The United States is planning joint military exercises with South Korea, while Kim Jong-Il has told the North to prepare for war. The markets are responding negatively to the escalation of tensions, which follows the sinking of a South Korean warship. Tricky as it may be to predict how this will play out politically, commentators think they have a handle on how the crisis is hitting stocks and Treasury notes.
- Asia Down, Everywhere Else Down Too Mike Shedlock notes a "sea of red in Asia," but points out that "close inspection of the futures market shows it is a sea of red everywhere ... right now the stock market," he concludes, "does not seem too excited by war prospects. The beneficiary should be easy to guess. US treasuries are flying high."
- 'The Market Is Freaked Out' Business Insider's Joe Weisenthal is less mild.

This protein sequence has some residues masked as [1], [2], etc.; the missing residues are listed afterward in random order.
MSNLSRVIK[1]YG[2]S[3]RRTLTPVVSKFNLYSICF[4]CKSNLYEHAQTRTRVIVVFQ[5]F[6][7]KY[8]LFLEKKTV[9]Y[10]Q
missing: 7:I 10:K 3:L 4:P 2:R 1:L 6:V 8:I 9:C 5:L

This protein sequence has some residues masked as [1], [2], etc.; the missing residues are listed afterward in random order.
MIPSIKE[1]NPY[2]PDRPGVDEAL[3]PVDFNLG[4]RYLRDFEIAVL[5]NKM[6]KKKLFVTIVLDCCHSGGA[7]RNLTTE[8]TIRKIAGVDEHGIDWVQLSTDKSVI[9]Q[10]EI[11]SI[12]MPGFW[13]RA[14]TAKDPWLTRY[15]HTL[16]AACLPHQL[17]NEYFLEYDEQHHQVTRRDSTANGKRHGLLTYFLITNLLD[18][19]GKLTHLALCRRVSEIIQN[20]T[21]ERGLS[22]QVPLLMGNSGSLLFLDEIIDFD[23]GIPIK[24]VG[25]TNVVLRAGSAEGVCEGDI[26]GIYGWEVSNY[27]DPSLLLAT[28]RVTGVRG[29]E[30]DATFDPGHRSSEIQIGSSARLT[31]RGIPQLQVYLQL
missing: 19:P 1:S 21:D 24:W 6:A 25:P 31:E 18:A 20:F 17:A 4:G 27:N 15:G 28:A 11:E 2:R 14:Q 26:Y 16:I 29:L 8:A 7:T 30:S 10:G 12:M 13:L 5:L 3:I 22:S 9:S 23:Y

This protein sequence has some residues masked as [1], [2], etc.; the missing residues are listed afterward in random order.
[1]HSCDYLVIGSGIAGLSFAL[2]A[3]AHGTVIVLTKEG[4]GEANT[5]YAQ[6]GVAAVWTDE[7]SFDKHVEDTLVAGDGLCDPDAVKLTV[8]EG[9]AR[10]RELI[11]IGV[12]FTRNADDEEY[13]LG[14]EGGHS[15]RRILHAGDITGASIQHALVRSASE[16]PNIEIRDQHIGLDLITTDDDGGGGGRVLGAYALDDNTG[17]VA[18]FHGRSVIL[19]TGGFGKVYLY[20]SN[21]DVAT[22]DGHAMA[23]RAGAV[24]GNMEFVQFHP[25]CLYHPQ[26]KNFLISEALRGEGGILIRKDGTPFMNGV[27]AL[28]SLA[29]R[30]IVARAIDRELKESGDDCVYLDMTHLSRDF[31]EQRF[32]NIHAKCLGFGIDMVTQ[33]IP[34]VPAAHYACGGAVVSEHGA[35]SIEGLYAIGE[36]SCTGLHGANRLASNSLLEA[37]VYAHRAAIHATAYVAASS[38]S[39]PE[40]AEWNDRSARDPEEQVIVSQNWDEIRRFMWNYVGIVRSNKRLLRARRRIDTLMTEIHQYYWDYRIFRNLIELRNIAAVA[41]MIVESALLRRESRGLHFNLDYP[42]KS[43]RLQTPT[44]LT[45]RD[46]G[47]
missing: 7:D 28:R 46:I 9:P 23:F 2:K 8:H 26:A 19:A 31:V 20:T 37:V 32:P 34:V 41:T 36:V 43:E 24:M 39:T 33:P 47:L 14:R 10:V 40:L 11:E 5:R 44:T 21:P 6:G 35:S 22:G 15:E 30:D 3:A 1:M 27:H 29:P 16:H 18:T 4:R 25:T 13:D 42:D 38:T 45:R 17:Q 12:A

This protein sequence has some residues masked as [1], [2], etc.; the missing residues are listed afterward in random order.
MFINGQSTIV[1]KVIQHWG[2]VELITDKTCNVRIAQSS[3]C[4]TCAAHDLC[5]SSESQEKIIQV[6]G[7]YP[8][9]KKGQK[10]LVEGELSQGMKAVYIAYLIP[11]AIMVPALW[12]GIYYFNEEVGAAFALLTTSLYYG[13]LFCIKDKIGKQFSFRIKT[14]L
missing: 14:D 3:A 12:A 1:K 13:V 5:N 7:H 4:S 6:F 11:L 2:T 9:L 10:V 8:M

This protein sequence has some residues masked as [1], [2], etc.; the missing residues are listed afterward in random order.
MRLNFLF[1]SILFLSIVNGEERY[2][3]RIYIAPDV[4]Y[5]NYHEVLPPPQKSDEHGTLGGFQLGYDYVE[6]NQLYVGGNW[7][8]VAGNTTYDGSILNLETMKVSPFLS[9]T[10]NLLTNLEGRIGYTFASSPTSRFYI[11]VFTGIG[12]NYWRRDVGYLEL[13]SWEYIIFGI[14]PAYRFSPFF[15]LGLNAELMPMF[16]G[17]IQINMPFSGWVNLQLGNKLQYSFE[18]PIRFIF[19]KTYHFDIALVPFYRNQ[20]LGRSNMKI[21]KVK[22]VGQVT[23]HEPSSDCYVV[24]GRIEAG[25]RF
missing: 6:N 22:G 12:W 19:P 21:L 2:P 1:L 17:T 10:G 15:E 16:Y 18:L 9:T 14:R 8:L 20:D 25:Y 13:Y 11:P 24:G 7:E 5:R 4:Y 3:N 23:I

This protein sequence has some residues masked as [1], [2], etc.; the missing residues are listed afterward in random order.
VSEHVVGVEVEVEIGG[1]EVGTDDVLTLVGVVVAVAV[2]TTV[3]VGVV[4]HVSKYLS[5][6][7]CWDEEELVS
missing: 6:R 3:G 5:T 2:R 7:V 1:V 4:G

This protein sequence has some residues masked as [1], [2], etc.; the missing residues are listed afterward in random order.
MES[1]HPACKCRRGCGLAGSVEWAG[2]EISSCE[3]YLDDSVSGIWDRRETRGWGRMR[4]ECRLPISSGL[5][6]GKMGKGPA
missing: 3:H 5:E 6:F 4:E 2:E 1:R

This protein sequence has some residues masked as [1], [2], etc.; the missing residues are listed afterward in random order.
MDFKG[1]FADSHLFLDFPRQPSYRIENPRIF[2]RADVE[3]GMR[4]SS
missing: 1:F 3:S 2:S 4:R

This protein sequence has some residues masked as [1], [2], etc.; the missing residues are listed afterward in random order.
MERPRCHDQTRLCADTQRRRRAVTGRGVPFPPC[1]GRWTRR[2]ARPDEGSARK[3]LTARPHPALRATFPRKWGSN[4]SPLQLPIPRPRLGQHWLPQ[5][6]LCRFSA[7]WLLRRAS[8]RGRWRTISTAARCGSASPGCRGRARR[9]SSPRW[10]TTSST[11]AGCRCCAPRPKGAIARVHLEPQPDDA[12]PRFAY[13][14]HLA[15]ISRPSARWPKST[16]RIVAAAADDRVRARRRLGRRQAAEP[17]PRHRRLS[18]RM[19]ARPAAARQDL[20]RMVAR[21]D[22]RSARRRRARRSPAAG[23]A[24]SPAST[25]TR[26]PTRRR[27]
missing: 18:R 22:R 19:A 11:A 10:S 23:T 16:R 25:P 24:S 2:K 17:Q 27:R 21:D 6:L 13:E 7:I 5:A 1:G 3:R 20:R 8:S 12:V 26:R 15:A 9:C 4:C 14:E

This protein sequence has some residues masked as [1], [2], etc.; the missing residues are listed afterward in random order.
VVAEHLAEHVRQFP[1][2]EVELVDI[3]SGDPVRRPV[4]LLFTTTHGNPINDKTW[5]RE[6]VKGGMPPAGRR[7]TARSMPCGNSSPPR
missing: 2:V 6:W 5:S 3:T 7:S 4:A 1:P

- 'Buckle Your Seat Belts,' suggests Randall Forsyth at Barron's. He, like many, blames the North Korea-South Korea tensions for the sell-off yesterday. He also adds that "once again, the winners are U.S. Treasuries and gold as safe havens. In other words, more of the same."
- 'Not Exactly the Best Time to Escalate a Fight,' comments Yves Smith at Naked Capitalism, eyeing the sinking euro. "In case you managed to miss it, it's ugly out there."
This article is from the archive of our partner The Wire.